- It gives you the freedom and flexibility to create a lifestyle you enjoy. While discretionary money can’t buy happiness, it can buy you access to travel, entertainment, hobbies and other activities that are out of reach to individuals who have no cash to spare.
- It reduces stress. Few things are more stressful than having more expenses than you have money. Knowing you can pay your bills with money to spare relieves you of that anxiety.
How Do I Figure Out How Much Residual Income I Have?
A simple formula tells you how much residual income you have:
Residual Income Formula
Income – Necessary Expenses = Residual Income
Here’s how to calculate it:
- Determine your net (after-tax) monthly income from all sources.
- List all of your necessary expenses, like rent or mortgage, car payment, minimum credit payments, health insurance and transportation, and add them up.
- Subtract your necessary expenses from your net income. Your residual income is the amount that remains.
Take, for example, someone who earns $5,000 per month after taxes. If they spend $3,000 each month on essential expenses, their residual income is $2,000.
How Should I Use My Residual Income?
The best uses for residual income include generating more income and growing and preserving wealth. You can do this by:
- Establishing an emergency fund
- Paying down debt
- Making maximum contributions to your 401(k), especially if your employer matches your contributions, and individual retirement account
- Socking away money in a high-yield savings account, money market account or certificate of deposit
- Investing in income-producing dividend stocks
- Investing in education to improve your skills and job prospects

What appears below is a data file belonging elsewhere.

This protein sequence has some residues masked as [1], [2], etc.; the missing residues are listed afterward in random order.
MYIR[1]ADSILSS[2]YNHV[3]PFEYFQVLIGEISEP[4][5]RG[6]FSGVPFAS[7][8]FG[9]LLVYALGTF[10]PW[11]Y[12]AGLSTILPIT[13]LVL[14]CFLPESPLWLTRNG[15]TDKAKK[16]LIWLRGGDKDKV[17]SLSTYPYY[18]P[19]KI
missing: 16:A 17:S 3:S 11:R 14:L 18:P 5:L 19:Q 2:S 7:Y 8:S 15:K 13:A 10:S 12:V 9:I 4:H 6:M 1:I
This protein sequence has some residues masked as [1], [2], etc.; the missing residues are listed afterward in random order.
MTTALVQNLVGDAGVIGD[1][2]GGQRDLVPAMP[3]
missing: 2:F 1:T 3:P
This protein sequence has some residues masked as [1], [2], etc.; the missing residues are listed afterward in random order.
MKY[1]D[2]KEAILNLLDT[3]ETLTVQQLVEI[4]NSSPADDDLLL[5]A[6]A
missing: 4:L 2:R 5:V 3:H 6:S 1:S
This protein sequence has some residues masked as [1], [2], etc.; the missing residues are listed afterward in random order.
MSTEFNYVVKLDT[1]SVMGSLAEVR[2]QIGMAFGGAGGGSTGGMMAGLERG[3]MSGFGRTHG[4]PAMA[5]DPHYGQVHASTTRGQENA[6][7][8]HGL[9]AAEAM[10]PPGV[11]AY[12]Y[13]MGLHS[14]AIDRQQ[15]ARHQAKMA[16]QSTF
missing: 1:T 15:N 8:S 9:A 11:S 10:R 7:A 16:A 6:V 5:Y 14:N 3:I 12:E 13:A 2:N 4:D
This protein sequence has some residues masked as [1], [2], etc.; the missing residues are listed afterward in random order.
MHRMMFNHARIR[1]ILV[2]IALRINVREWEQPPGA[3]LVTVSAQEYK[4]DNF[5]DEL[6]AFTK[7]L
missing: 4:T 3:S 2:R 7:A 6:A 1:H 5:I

- Starting a business
You don’t have to use all of your residual income to improve your finances. In fact, Fidelity recommends doing something fun with your extra cash. “Celebrating wins with smaller incentives, such as a fancy dinner out or a weekend away, can help reinforce your good habits and motivate you to keep making wise money decisions over time,” according to Fidelity’s Smart Money blog.
What Are the Fastest Ways To Increase My Residual Income?
There are only two ways to increase your residual income: earn more income or reduce your necessary expenses. You could see quick improvement with either option.
Earn More Income
You can earn more income by either finding additional sources of income or increasing the income from sources you already have.
- Ask for a raise: Be ready to communicate your value and contributions to the company.
- Change jobs: According to a 2022 Pew Research Center poll, 60% of workers who changed jobs between April 2021 and March 2022 increased their real earnings by an average of 9% compared to the same month the year before. Those who stayed with the same employer saw their real earnings fall 7%.